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State Trooper back on patrol after suffering a traumatic brain injury

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DECORAH, Iowa (KWWL) - To be an Iowa State Trooper requires focus, decision making, and a strong mentality. However, for one State Trooper, those abilities were put to the test after suffering a traumatic injury.

Jared Rude is a father, a son, and a proud State Trooper. Rude said the job is his passion.

"I knew at an age early age that I wanted to do this job," Rude said, "I just love what I'm able to do."

Living in Decorah with his wife and two daughters, Rude lived the life he always wanted. Until last year, when a ceiling project changed his life forever.

"I ended up falling off of the scaffolding, and at some point, striking my head on my fall all the way to the ground," Rude said.

Seeing the seriousness of his injuries, emergency responders immediately called in the helicopter, flying him to Gunderson Lutheran Hospital for medical treatment.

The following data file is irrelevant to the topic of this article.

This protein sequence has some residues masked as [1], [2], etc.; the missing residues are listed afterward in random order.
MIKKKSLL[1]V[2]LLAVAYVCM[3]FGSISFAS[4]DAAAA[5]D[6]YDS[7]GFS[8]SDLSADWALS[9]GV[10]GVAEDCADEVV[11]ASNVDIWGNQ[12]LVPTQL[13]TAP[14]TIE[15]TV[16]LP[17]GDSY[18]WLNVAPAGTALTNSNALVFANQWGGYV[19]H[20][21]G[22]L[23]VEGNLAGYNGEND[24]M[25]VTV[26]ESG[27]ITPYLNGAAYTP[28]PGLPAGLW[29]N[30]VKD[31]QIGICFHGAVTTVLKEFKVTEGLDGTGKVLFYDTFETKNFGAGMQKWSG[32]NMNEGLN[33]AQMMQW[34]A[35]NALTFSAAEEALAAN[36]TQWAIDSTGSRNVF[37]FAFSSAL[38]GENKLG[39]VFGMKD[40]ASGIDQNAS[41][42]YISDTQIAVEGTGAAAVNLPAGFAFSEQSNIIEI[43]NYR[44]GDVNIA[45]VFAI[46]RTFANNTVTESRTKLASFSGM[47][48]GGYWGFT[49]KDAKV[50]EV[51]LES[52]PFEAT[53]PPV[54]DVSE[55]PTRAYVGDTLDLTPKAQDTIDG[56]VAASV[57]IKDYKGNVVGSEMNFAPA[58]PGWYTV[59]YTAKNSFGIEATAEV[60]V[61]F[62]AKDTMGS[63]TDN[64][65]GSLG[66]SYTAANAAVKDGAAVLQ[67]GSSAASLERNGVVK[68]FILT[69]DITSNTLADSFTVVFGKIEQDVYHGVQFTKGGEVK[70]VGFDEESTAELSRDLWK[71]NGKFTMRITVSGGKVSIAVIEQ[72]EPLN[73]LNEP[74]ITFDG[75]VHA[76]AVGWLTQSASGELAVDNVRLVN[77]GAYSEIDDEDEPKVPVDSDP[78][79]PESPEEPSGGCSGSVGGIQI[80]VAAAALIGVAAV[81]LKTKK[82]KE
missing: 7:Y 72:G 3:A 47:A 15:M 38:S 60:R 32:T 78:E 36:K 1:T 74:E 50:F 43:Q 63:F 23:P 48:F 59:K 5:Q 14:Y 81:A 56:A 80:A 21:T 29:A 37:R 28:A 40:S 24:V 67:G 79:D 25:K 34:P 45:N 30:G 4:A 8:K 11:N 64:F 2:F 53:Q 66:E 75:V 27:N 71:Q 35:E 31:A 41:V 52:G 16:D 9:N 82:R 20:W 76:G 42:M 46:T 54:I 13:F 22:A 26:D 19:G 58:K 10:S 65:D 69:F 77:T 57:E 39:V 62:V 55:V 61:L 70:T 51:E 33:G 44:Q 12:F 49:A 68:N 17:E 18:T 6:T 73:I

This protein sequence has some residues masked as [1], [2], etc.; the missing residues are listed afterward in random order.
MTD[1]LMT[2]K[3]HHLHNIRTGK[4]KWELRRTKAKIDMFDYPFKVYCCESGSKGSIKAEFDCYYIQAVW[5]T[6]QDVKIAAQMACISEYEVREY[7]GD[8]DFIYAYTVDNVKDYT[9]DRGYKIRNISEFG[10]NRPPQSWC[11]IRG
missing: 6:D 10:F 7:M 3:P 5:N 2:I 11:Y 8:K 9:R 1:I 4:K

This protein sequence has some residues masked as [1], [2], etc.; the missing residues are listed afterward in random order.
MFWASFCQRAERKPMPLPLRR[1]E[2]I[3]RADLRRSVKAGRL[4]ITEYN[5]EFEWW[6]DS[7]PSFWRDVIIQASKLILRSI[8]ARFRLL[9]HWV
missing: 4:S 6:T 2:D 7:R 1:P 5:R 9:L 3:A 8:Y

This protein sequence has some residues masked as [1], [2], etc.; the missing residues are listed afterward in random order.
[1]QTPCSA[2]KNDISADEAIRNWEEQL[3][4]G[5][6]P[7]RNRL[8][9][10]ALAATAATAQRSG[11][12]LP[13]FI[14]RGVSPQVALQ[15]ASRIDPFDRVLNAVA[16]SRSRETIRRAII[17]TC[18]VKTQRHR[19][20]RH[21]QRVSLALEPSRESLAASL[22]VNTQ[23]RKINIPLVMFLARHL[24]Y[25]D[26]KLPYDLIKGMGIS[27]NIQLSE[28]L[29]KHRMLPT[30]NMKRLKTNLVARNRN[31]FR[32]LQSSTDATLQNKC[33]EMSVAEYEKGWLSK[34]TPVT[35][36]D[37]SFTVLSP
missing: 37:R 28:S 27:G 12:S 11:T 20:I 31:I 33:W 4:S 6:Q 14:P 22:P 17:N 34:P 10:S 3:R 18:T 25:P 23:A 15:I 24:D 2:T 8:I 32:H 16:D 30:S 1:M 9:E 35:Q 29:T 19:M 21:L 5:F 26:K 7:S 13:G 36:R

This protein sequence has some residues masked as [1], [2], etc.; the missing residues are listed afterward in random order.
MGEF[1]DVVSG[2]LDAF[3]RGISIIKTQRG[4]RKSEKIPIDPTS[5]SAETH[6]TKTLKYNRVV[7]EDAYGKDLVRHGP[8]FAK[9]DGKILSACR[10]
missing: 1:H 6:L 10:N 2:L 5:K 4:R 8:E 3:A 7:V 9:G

After five days in a coma, Rude was diagnosed with a traumatic brain injury.

"There was a little bit of a hole inside of my skull, that was allowing blood to flow in and out of my brain," Rude said.

From there, he and his family decided to go to Chicago's Shirley Ryan Hospital for the duration of his recovery. Rude said he remembers the simplest tasks being impossible.

"I wouldn't speak, I wasn't walking," Rude said, "it was very apparent very early on, we have a lot of work to do."

However, rather than feeling frustrated, he was determined. For months, Rude said he rehabbed 24 hours a week.

"I'd be home Friday Saturday, drive Sunday night," Rude said, "then Monday, Tuesday, Wednesday, Thursday, I would be at the rehab center."

Even when the pandemic hit, Rude continued therapy, virtually, for 15 hours a week. Sure enough, Jared worked his way back to walking, talking, and remembering. He told KWWL his biggest weapon was his mentality.

"I gave 100% effort on everything. I tried very hard at all times to focus on the positivity," Rude said.

Now, after a year of intense therapy, Jared is home with his family and has worked his way back to full-time patrol.

"It took a lot of work, so I'm proud of what I've done and I'm proud of the support I got to get myself here."

Rude credits the support of his medical team and family for getting him to where he is today. Rude hopes his story can inspire other traumatic brain injury patients, but also anyone who is facing adversity right now.

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Alaina Kwan

Morning Reporter

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